Imagine that you go to work one day and you suffer an injury due to something that happened while you were performing your job duties. You will almost certainly get some workers’ compensation benefits as a result of this incident — but you may also be thinking that you should sue your employer for the incident.
While this may sound like a logical progression, it actually isn’t in many respects. Accepting workers’ compensation is the equivalent of absolving your employer of any liability. Workers’ comp is insurance, after all.
However, this doesn’t mean that you can’t sue your employer. Instead, you are allowed to only under specific circumstances. Let’s take a look at a few of these circumstances:
- You can sue your employer if you are wrongfully denied workers’ compensation benefits, or if your employer ends the benefits early or without cause.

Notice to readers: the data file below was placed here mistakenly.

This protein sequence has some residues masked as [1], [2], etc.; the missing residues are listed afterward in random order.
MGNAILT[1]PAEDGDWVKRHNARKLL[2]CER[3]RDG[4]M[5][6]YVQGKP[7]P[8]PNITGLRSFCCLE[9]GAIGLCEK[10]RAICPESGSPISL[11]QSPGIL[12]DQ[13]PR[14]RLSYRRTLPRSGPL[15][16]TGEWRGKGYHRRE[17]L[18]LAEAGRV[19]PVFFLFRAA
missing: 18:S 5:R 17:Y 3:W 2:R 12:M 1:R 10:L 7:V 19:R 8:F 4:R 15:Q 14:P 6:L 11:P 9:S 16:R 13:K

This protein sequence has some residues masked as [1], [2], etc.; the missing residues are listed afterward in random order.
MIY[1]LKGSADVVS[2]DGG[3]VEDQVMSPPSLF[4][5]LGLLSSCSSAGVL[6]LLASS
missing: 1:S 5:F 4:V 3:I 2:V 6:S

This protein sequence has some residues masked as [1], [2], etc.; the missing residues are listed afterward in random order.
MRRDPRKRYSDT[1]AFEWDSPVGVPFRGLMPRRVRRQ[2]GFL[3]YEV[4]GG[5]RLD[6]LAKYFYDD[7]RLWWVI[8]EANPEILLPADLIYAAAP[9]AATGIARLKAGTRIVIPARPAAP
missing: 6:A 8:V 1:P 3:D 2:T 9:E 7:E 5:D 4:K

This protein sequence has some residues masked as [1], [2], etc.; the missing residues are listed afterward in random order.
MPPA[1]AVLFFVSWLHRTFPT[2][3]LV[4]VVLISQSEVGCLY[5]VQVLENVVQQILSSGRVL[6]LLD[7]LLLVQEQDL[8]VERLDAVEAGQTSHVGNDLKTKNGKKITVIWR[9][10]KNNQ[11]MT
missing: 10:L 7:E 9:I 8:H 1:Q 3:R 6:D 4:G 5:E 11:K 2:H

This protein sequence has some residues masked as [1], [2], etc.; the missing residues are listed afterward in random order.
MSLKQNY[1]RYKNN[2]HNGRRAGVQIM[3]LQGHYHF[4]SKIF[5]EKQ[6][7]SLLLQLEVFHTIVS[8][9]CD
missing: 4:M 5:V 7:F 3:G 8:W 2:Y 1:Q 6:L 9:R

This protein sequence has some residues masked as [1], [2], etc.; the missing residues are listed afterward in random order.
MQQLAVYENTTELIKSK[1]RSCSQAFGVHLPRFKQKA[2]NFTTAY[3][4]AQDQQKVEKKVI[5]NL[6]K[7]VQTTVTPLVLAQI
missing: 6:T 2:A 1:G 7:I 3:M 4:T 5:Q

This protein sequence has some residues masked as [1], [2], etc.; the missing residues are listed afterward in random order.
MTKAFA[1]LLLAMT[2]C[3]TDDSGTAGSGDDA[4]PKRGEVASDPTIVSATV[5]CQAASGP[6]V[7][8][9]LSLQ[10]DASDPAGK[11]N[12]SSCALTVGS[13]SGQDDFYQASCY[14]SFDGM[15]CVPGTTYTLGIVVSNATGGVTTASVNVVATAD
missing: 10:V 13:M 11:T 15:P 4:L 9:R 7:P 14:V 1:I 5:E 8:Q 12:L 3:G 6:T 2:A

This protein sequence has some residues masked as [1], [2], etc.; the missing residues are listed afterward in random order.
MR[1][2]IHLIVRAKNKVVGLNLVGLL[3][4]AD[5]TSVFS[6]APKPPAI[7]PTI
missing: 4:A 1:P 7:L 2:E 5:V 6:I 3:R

- You can sue a third party if they were somehow involved in the accident that caused you injuries on the job. A third party could be the manufacturer of some equipment that your employer uses. If that equipment was faulty and it led to your injuries, then the manufacturer could be sued.
- If an intentional tort was involved in your injuries (in this case, it could be non-physical injuries), then you could sue your employer. An intentional tort is something such as physical assault, emotional distress or abuse, or fraud.
If any of these circumstances are involved in your work injury, then you should consult with an experienced workers’ compensation attorney right away.
Source: FindLaw, “Workers’ Compensation: Can I Sue My Employer Instead?,” Accessed Nov. 6, 2015